Friday, 6 January 2017

Kennlisch, 1976, another rarity

From Tom:

Kënnlisch - s/t. 1976 private.

Here's another major league rarity sent in from The Alaskan Connection. This is another one I'd never even heard of until now.   Terms like "haunting folk" and "folk psych" are two of the most overused in the music collecting business. There was a time in the early 90s that I was truly excited to hear the albums that these collectors described ("enchanting", "mystical", "from the mists of time","shrouded in mystery"). Until I did. Most of the albums in this field are purely folk, with maybe a few minutes of electric instrumentation. And much of it is drinking around the campfire music, hardly the dark / mystical imagery that they would have you believe. With that in mind...

Kënnlisch is haunting folk personified. 

The group is made up of two members, the Macherey brothers, and it's Philippe who makes this album very interesting. He plays electric guitar, harmonium and Moog. The latter element in particular makes this one far more interesting to me. And the harmonium recalls Windy Corner at their best. Though the location of the recordings is in Paris, I would suspect the band is Alsatian. I say that because there is a distinct German quality at play here. There are sparse vocals in French, but they're sung more forcefully. As well, the brief narration sounded Germanic to me (though still in French). The downside of the album is a few tracks are simply Jean-Francois strumming his acoustic guitar. I could see doing that for one song tops, but with about 30-35% of the album like this, it begins to drag a bit.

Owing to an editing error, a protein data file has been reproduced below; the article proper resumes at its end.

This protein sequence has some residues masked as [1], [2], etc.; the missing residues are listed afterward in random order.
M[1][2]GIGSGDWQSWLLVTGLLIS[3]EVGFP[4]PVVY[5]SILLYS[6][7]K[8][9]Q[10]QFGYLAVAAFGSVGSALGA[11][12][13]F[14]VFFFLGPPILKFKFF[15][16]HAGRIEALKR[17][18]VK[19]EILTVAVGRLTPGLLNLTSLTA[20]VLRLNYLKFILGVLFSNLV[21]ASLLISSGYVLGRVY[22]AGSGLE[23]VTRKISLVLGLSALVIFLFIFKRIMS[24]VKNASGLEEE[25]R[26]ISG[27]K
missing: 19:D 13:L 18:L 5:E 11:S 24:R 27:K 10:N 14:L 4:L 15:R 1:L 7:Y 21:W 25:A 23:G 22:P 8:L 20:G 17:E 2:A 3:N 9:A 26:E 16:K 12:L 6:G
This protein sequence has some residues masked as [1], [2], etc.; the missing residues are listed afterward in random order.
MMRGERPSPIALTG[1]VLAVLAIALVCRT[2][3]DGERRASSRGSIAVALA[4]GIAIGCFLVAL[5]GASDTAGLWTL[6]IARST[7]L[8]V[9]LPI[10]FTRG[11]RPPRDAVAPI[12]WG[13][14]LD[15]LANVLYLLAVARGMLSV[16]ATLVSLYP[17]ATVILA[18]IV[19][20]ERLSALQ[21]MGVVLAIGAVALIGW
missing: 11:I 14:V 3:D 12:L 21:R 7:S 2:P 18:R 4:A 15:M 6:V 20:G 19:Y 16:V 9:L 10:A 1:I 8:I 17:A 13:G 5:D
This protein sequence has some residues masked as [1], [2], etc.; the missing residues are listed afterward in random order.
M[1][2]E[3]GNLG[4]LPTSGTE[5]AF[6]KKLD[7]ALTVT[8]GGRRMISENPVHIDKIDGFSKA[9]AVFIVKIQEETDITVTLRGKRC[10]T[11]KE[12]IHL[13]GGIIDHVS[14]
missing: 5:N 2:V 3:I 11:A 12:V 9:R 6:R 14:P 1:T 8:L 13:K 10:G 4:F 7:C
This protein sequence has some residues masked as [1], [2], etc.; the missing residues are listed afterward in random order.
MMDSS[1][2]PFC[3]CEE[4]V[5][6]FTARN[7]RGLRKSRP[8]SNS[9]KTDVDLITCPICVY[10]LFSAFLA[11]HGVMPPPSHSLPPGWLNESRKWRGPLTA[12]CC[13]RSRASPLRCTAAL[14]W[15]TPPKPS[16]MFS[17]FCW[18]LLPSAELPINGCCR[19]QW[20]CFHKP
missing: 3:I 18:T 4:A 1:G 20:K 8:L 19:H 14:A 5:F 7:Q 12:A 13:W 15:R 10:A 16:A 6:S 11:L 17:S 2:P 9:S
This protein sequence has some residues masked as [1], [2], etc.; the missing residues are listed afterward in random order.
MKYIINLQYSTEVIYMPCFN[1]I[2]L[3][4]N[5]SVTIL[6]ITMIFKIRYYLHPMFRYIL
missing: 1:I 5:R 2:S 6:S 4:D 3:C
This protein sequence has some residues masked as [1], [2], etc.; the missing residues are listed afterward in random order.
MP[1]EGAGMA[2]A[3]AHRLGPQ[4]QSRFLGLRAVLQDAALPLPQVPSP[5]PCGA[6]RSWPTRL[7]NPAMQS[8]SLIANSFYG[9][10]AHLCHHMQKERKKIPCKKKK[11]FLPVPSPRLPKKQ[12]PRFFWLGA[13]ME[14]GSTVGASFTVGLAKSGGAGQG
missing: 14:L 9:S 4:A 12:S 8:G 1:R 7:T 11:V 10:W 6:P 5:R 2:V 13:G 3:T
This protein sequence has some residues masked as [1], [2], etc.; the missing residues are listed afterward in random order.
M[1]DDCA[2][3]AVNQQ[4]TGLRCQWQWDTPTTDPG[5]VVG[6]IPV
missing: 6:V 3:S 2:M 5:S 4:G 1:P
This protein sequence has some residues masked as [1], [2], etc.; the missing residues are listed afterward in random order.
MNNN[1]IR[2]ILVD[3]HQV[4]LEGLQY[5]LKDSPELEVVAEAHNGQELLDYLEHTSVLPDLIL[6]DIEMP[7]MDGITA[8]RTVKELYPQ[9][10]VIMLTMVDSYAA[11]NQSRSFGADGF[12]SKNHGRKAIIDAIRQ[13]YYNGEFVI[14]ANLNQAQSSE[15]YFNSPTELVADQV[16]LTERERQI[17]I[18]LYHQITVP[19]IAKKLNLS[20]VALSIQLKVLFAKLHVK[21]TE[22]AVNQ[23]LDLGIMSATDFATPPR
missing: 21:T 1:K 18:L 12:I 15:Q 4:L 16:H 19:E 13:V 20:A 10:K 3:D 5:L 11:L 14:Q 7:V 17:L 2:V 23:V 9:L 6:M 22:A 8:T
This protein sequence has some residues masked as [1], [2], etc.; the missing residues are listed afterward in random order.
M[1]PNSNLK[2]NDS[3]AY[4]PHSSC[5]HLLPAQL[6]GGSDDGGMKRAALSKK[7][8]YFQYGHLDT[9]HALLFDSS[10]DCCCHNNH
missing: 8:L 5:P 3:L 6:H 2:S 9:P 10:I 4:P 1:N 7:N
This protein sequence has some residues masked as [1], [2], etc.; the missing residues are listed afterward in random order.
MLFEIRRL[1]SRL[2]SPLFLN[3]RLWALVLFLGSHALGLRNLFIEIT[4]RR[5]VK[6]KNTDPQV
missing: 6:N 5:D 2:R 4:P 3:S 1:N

If there's a hot commodity in the collector world right now, it's psychedelic folk. This one is actually close to living up to its name. 

Not a cheap record either, I might add.  I would definitely second his opinion though with regards to mislabelled haunting folk-- at this point I specifically steer away from anything described with the dreaded 'psychedelic' label.  Replace that with the word 'ordinary' and you get pretty much as close to the truth as you could hope.  On the other hand, as you have seen on this blog, there are plaintively haunting folk albums which are totally unknown and do deserve the positive assessment, like the recent Rosemarie Taylor.  But curiosity always has to get the better of us I guess.

1 comment:

  1. mp3, thanks to the original ripper: